What is dilated cardiomyopathy? — Dilated cardiomyopathy is a condition in which the heart muscle weakens and one or more of the spaces inside the heart (called “chambers”) gets bigger (figure 1). When this happens, the heart sometimes becomes unable to pump blood as well as it should. This can lead to a problem called “heart failure.”
The term “heart failure” is misleading. If your doctor tells you that you have heart failure, it does not mean your heart has stopped working. It just means that your heart has trouble keeping up with your body’s demand for blood and oxygen (which is carried in the blood). But it is still working.
What are the symptoms of dilated cardiomyopathy? — At first, dilated cardiomyopathy often does not cause symptoms. But as the condition gets worse, it can cause:
- Trouble breathing, especially during exercise
- Trouble breathing when lying down or asleep
- Trouble doing physical activity or exercise
- Swelling in the feet, ankles, or legs
Is there a test for dilated cardiomyopathy? — Yes. If your doctor or nurse suspects you have cardiomyopathy, he or she might order one or more of these tests:
- A chest X-ray – An X-ray can show if your heart is enlarged.
- An electrocardiogram (ECG or EKG) — This test measures the electrical activity in your heart. It can show if your heart beats in a normal rhythm and if you have had a heart attack in the past. Some people wear a device all day that takes an ECG reading (figure 2).
- An echocardiogram (or “echo” for short) — An echo uses sound waves to create an image of the heart. This test allows doctors to measure the walls and chambers of the heart, see how the heart is pumping, and see how the heart valves are working. (Heart valves are flaps of tissue that open and close like swinging doors. They help keep blood flowing in one direction.)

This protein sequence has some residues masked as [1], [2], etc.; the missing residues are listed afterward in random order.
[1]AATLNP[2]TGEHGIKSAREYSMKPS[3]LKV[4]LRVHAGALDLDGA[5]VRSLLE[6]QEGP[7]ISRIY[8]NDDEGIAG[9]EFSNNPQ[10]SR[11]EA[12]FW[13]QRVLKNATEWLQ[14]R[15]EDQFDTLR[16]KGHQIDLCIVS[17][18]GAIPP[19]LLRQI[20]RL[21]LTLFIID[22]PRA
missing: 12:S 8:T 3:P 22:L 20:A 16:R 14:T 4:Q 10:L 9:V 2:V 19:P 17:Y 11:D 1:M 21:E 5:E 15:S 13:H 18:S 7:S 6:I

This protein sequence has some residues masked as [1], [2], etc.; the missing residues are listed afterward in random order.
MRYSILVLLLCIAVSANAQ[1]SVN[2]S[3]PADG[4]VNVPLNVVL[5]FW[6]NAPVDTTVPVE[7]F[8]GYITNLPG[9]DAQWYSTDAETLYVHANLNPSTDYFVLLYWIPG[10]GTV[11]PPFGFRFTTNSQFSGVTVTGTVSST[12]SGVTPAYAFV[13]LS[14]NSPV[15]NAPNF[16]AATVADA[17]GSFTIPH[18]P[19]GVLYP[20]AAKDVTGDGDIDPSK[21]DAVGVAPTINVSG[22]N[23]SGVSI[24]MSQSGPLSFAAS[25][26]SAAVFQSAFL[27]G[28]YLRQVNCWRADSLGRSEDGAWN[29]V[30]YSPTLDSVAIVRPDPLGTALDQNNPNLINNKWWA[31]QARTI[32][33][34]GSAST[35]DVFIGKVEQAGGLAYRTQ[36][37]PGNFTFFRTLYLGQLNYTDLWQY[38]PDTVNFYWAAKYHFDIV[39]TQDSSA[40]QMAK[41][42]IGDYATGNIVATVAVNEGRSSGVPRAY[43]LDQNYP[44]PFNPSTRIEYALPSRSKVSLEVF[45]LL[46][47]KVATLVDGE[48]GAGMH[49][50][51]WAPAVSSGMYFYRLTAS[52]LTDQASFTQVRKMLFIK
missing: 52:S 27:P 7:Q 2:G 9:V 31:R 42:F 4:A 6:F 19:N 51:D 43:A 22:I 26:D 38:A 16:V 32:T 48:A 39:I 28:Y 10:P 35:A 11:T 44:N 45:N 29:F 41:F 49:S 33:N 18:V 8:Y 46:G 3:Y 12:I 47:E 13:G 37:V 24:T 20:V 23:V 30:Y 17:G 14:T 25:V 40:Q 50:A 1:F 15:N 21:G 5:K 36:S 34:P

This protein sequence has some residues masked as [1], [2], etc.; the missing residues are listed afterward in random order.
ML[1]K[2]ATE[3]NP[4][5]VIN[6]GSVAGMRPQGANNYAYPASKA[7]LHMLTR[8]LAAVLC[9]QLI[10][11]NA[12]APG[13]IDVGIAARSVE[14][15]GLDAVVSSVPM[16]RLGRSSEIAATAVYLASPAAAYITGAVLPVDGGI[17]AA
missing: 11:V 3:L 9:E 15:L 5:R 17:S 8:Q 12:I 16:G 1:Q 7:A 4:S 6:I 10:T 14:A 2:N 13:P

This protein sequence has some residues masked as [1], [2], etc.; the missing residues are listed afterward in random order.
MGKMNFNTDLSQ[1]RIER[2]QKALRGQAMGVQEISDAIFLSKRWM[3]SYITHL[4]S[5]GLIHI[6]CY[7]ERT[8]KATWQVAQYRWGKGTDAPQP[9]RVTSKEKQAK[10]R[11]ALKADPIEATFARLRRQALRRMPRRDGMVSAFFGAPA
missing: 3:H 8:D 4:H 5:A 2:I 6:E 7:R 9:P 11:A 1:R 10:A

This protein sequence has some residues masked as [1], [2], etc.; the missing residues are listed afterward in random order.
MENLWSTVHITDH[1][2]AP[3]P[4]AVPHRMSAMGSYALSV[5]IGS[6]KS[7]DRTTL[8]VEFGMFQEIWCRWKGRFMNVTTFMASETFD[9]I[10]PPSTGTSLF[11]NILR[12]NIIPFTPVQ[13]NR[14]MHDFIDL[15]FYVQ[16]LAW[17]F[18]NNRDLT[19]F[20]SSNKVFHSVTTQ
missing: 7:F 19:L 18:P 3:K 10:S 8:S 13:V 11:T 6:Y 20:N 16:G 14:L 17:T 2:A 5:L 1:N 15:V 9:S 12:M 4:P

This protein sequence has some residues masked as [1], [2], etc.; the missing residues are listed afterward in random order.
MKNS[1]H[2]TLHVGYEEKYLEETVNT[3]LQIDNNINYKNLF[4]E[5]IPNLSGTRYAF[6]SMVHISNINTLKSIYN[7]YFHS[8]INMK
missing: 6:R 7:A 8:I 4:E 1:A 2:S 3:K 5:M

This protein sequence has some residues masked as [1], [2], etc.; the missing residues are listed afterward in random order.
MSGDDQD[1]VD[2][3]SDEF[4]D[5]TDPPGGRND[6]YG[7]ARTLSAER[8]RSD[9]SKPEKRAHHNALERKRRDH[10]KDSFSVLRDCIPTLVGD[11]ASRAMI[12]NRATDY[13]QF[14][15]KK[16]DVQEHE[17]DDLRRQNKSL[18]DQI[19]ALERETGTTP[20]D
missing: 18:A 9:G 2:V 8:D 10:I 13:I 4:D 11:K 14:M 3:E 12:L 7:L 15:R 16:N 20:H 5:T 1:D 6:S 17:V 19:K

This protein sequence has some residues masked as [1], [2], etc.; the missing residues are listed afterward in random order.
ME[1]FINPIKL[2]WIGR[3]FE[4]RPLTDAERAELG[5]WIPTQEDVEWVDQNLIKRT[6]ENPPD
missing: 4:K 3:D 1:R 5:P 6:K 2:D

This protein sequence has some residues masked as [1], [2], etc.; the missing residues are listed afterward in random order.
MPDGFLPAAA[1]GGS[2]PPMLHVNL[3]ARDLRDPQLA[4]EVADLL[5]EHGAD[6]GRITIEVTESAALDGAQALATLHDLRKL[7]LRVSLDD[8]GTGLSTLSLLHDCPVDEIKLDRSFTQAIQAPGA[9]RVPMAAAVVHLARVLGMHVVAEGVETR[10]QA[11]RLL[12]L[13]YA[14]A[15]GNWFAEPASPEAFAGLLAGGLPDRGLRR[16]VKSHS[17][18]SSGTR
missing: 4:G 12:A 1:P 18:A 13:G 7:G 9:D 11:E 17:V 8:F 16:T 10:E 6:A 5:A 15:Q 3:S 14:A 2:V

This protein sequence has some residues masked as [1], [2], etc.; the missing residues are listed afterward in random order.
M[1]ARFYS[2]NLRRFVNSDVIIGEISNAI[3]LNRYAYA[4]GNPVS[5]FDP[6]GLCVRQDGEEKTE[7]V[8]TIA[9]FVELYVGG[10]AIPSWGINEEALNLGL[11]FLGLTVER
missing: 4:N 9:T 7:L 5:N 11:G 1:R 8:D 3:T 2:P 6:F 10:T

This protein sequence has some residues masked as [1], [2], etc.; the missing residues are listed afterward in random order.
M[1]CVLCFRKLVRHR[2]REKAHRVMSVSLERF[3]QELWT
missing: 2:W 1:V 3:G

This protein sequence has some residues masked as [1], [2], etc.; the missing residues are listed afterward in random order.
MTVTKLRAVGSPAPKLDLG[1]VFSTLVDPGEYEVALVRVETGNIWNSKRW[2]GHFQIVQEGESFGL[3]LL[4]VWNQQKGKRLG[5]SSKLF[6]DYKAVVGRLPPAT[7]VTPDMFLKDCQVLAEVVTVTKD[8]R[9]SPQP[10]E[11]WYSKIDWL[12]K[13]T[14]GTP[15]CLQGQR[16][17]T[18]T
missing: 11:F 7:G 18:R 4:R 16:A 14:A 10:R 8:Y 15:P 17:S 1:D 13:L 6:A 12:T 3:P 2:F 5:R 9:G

- A stress test — During a stress test, you might be asked to run or walk on a treadmill while you also have an ECG. Physical activity increases the heart’s need for blood. This test helps doctors see if the heart is getting enough blood. If you cannot walk or run, your doctor might do this test by giving you a medicine to make your blood vessels widen or make your heart pump faster.
- Cardiac catheterization — Cardiac (heart) catheterization is also known as cardiac “cath.” During this test, the doctor inserts a thin tube (called a catheter) into a large artery in your leg and threads it up to your heart. The doctor uses this tube to measure the pressure inside your arteries and heart. The doctor might also inject a dye into your arteries that shows up on an X-ray. This part of the test is called “coronary angiography.” Coronary angiography can show whether any of the arteries in your heart are clogged. In some cases, the doctor will also take a tiny piece of heart muscle (a “biopsy”). This can help the doctor find the cause of your cardiomyopathy.
How is dilated cardiomyopathy treated? — Treatment for dilated cardiomyopathy depends on what is causing it and how severe it is. For example, in people who have cardiomyopathy caused by alcohol use, an important part of treatment is avoiding alcohol. If dilated cardiomyopathy is causing heart failure, the treatment is generally similar to that for other causes of heart failure.